Stud Book’s global recognition

The SA Stud Book was recently awarded the International Committee for Animal Recording (ICAR) Certificate of Quality in Denmark. The certificate was awarded for all aspects of animal recording and genetic evaluation for all species and production systems applied for. Annelie Coleman spoke to manager Charl Hunlun about the significance of the accreditation.

Stud Book’s global recognition
Charl Hunlun
Photo: Courtesy of SA Stud Book

What does the ICAR Certificate of Quality entail?
The SA Stud Book is the only organisation in the southern hemisphere to obtain ICAR accreditation for all departments and species. This means international recognition of the quality of the services rendered by an ICAR member. It comprises a unique mark identifying product and service quality for members who meet or exceed the published recording guidelines. The designation will identify a member’s conformance to globally recognised standards as well as a time approval period, ensuring customers that the service provider has routinely met the ICAR criteria.

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What does it mean for Stud Book animal recording in Southern Africa?
It means that service providers in the field of animal recording are periodically tested against internationally accepted norms on the quality of their work. This provides an assurance to customers of these service providers. For SA Stud Book in particular, it means, firstly, an independent acknowledgement of the quality of the services it provides to its clients and secondly, an opportunity for the management of Stud Book to be advised on recent developments in the methods currently used.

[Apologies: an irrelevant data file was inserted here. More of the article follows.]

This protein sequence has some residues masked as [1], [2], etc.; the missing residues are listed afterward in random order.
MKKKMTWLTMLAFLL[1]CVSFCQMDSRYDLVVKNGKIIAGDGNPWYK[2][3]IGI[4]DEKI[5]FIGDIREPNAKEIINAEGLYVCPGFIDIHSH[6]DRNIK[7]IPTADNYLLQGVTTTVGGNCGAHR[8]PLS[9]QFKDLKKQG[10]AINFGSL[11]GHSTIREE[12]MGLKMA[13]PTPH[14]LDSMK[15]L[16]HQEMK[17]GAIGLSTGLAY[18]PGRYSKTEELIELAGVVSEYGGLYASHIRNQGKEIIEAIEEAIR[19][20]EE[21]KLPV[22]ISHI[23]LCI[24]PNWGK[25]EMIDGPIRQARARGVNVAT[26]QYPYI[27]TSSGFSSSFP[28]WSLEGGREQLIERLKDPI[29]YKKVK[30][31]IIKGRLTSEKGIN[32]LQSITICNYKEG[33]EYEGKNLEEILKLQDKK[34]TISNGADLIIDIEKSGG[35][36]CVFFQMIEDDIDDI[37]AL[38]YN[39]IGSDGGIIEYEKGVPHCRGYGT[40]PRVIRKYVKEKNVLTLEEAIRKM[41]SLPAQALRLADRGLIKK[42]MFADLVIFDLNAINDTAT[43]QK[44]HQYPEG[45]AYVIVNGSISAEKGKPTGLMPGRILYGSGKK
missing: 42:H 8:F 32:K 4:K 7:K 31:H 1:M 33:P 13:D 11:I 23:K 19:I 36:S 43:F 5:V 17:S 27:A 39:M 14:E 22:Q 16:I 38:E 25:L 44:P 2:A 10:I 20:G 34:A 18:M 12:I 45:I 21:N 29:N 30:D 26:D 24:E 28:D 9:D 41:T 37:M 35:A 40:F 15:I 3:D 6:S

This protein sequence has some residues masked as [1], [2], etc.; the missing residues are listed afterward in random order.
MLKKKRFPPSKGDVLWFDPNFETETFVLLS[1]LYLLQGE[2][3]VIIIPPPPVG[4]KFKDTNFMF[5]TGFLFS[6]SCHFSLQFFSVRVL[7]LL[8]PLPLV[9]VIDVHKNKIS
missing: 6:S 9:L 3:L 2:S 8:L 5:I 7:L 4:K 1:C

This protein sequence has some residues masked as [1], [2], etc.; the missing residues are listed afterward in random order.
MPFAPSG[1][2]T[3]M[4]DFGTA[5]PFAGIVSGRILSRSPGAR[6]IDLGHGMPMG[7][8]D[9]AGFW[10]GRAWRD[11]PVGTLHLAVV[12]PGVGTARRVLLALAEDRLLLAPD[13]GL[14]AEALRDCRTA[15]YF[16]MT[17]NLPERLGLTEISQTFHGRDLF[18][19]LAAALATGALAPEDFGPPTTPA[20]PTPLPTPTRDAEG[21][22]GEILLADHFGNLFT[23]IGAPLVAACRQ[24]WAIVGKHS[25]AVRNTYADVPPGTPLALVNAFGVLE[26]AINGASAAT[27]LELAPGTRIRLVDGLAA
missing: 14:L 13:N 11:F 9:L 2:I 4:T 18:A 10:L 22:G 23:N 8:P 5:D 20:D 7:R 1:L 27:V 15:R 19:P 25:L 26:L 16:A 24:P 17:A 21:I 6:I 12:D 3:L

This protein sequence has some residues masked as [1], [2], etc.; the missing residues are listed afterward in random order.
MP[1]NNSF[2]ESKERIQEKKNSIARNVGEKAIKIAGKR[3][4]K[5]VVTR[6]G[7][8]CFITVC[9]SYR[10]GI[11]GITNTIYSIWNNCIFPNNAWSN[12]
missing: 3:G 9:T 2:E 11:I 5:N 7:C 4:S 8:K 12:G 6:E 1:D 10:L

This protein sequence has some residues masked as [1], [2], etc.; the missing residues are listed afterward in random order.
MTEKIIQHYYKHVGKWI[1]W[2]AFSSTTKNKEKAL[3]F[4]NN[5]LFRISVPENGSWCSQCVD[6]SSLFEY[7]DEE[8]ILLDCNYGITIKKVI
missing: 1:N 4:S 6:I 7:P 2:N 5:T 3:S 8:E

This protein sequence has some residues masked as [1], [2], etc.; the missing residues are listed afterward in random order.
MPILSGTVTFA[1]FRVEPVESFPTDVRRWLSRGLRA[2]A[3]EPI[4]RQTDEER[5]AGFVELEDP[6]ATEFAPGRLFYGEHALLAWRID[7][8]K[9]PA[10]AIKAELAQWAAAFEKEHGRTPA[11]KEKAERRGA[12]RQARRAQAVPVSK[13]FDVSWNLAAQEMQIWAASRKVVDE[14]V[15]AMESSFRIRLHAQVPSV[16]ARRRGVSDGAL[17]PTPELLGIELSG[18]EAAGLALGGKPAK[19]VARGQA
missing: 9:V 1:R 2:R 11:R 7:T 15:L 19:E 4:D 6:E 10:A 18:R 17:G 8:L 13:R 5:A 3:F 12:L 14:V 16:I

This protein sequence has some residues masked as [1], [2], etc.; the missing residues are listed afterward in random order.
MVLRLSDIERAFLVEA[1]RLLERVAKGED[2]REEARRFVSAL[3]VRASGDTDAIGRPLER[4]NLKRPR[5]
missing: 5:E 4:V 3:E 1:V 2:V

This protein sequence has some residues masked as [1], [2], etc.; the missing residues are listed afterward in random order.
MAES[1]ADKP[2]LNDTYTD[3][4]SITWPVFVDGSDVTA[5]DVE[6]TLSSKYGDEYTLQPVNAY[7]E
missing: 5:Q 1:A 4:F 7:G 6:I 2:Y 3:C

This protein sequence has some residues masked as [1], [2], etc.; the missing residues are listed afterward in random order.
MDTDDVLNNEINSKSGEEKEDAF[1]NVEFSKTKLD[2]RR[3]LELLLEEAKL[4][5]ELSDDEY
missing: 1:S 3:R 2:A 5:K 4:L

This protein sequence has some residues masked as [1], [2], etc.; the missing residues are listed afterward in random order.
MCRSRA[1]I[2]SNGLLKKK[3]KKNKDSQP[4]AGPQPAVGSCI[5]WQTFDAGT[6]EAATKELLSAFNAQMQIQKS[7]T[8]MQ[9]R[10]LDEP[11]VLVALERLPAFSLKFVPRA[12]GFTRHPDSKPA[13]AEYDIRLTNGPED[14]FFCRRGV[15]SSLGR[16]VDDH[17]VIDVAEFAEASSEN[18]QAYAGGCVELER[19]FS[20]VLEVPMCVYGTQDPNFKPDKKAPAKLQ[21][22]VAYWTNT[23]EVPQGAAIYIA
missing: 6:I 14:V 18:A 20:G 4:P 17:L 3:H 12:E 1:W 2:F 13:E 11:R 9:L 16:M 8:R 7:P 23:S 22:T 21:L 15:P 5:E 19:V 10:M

Tell us more about the criteria for the Certificate of Quality.
Achieving the ICAR CoQ implies that the applicant must deliver proof of its compliance with all the published recording guidelines. The guidelines for 2012 are provided in a bound volume of 580 pages. These cover almost all animal recording activities, generally in great detail, and are continually updated as the technology and science of animal recording evolves.

How does SA animal recording compare with international standards?
Animal recording is a growing science and we need to keep abreast of developments worldwide. We are keen to learn from our international peers, some of whom render really exceptional services.

Why is animal recording so important?
The recording of parentage, ownership and production is a necessity for the improvement of animal production.
This is primarily through the genetic improvement of the production potential of animals and the advantages this can deliver for management. A well-structured programme, regardless of its scale, is the hallmark of a healthy and sustainable animal agricultural sector in a country.

In what way does animal recording contribute to food security?
Animal recording plays a vital role in the genetic improvement of the production potential of farm animals, which has a direct bearing on food security. The published genetic trends, positive for most of our livestock breeds, serve as proof that these breeds are indeed being genetically improved to produce more food, more efficiently.